Capacity Development Portal
Good Practices
 

Diseases and pests of animals and plants

  1. Biological pest control - example of water weeds
  2. Contingency planning for pests and diseases
  3. Capacity building: the Phytosanitary Capacity Evaluation
  4. Area-wide Insect Pest Eradication with Sterile Insects
  5. Early, community-level disease observation
  6. Networks in disease surveillance and control


Dealing with invasive water weeds by using approaches based on biological rather than chemical control

What problem did it address, where?

Requests have been received from member governments for assistance in addressing invasive water weeds which block water channels used for irrigation, navigation, fishing and combined fish rice aquaculture systems - typical problem species include water hyacinth, water lettuce and water fern. The problem has been experienced most acutely in inland lakes in Latin America, Sub-Saharan Africa and Egypt, where it has threatened local food security, and in rivers in Asia where it was found to be a symptom of a different problem (excessive "run off" of nutrients). Tackling problems with water weeds cannot rely exclusively chemical means otherwise residues can pollute water resources. Biological approaches - identifying and supplying appropriate control agents to feed off invasive species - are an important complementary approach.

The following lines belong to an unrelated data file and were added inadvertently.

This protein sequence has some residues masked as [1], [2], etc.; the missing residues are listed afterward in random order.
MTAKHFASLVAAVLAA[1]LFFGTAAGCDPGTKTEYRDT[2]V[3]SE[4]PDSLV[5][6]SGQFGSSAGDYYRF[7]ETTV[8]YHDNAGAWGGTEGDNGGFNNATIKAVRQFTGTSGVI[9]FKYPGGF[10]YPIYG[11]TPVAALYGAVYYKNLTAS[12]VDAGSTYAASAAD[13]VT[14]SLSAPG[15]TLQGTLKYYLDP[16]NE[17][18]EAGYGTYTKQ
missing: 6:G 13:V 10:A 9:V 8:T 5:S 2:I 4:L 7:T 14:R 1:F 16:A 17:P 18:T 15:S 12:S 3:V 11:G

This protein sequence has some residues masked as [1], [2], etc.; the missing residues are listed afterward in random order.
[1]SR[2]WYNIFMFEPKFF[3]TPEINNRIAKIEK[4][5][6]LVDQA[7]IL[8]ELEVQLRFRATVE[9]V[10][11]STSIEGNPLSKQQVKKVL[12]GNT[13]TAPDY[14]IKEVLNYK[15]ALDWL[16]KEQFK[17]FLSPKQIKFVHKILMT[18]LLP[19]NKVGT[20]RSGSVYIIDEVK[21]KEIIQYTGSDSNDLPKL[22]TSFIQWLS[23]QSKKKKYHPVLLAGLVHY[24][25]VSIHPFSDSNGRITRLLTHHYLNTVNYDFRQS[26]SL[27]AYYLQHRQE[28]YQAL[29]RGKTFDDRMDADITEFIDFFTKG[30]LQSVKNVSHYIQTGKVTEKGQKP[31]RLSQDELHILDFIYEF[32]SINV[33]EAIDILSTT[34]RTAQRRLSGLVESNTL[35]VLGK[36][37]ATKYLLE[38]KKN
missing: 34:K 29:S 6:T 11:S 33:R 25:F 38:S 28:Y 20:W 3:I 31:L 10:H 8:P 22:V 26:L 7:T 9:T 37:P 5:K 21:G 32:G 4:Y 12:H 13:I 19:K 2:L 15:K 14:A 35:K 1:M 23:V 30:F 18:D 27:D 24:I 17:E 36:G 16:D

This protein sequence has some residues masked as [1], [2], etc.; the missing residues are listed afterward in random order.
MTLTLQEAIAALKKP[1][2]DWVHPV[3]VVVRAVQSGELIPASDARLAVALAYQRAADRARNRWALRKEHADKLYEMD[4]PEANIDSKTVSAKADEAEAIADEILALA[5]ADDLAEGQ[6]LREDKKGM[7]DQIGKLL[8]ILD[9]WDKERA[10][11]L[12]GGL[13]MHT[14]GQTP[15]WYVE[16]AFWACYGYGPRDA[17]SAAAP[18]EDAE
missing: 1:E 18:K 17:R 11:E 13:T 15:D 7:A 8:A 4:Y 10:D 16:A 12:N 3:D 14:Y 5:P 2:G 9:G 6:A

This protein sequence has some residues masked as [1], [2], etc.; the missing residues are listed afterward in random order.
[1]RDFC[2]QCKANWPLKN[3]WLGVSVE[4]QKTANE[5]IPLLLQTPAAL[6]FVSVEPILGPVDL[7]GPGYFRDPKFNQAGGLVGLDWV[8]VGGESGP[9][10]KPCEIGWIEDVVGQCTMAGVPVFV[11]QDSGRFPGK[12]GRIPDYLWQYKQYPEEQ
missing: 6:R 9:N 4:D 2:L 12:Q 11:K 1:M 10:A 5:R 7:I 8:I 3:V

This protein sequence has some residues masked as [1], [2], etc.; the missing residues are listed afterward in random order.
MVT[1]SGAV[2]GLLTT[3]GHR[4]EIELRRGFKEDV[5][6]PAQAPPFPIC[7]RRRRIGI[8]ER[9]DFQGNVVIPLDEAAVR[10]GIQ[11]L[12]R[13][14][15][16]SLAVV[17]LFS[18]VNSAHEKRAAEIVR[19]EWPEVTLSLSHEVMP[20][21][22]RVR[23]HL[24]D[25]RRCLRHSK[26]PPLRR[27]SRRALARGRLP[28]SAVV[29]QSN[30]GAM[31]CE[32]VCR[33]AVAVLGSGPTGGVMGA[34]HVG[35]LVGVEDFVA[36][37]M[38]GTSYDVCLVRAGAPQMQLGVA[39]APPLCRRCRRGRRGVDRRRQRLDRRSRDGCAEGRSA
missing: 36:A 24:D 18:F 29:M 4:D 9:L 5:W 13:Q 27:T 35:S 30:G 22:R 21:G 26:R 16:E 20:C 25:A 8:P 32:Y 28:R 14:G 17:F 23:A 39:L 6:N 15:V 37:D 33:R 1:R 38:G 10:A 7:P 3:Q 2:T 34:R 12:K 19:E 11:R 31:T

How?

Biological pest control has been successfully applied in a number of cases over the years. It involves identifying appropriate control agents, ensuring local understanding of risk (avoiding that the control agents themselves become pests), breeding to supply in sufficient quantities and releasing. The approach works well when infestation levels are not too high (otherwise mechanical removal or chemical means may be needed first); generally the biological control agents are specific to the particular weeds and have been adopted in a number of other countries (reducing the risk of unwanted side effects). The approach requires relatively limited investment, although to be effective the programme must be continued over a number of years (which requires political rather than financial support)

Where next?

Biological control of the same water weeds could be used in new locations suffering infestation, or the approach could be tried (with care) for new weed species.

Contact our Team